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time. When you have attained this you will find that it is a pleasant sensation.
What ho, my jovial mates. Come on! We will frolic it like fairies, frisking in the merry moonshine.
Purity of Voice
This quality is sometimes destroyed by wasting the breath. Carefully control the breath, using only as much as
is necessary for the production of tone. Utilize all that you give out. Failure to do this results in a breathy tone.
Take in breath like a prodigal; in speaking, give it out like a miser.
Voice Suggestions
Never attempt to force your voice when hoarse.
Do not drink cold water when speaking. The sudden shock to the heated organs of speech will injure the
voice.
Avoid pitching your voice too high--it will make it raspy. This is a common fault. When you find your voice
in too high a range, lower it. Do not wait until you get to the platform to try this. Practise it in your daily
conversation. Repeat the alphabet, beginning A on the lowest scale possible and going up a note on each
succeeding letter, for the development of range. A wide range will give you facility in making numerous
changes of pitch.
Do not form the habit of listening to your voice when speaking. You will need your brain to think of what you
are saying--reserve your observation for private practise.
QUESTIONS AND EXERCISES
1. What are the prime requisites for good voice?
CHAPTER XII 70
2. Tell why each one is necessary for good voice production.
3. Give some exercises for development of these conditions.
4. Why is range of voice desirable?
5. Tell how range of voice may be cultivated.
6. How much daily practise do you consider necessary for the proper development of your voice?
7. How can resonance and carrying power be developed?
8. What are your voice faults?
9. How are you trying to correct them?
CHAPTER XIII 71
CHAPTER XIII
VOICE CHARM
A cheerful temper joined with innocence will make beauty attractive, knowledge delightful, and wit
good-natured.
--JOSEPH ADDISON, The Tattler.
Poe said that "the tone of beauty is sadness," but he was evidently thinking from cause to effect, not
contrariwise, for sadness is rarely a producer of beauty--that is peculiarly the province of joy.
The exquisite beauty of a sunset is not exhilarating but tends to a sort of melancholy that is not far from
delight The haunting beauty of deep, quiet music holds more than a tinge of sadness. The lovely minor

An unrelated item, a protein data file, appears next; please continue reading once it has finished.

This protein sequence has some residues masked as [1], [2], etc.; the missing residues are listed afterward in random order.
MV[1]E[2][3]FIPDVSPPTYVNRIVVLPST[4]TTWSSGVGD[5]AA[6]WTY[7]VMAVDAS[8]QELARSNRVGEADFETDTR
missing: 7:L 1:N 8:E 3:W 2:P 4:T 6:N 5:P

cadences of bird song at twilight are almost depressing.
The reason we are affected to sadness by certain forms of placid beauty is twofold: movement is stimulating
and joy-producing, while quietude leads to reflection, and reflection in turn often brings out the tone of
regretful longing for that which is past; secondly, quiet beauty produces a vague aspiration for the relatively
unattainable, yet does not stimulate to the tremendous effort necessary to make the dimly desired state or
object ours.
We must distinguish, for these reasons, between the sadness of beauty and the joy of beauty. True, joy is a
deep, inner thing and takes in much more than the idea of bounding, sanguine spirits, for it includes a certain
active contentedness of heart. In this chapter, however the word will have its optimistic, exuberant
connotation--we are thinking now of vivid, bright-eyed, laughing joy.
Musical, joyous tones constitute voice charm, a subtle magnetism that is delightfully contagious. Now it
might seem to the desultory reader that to take the lancet and cut into this alluring voice quality would be to
dissect a butterfly wing and so destroy its charm. Yet how can we induce an effect if we are not certain as to
the cause?
Nasal Resonance Produces the Bell-tones of the Voice
The tone passages of the nose must be kept entirely free for the bright tones of voice--and after our warning in
the preceding chapter you will not confuse what is popularly and erroneously called a "nasal" tone with the
true nasal quality, which is so well illustrated by the voice work of trained French singers and speakers. [ Pobierz całość w formacie PDF ]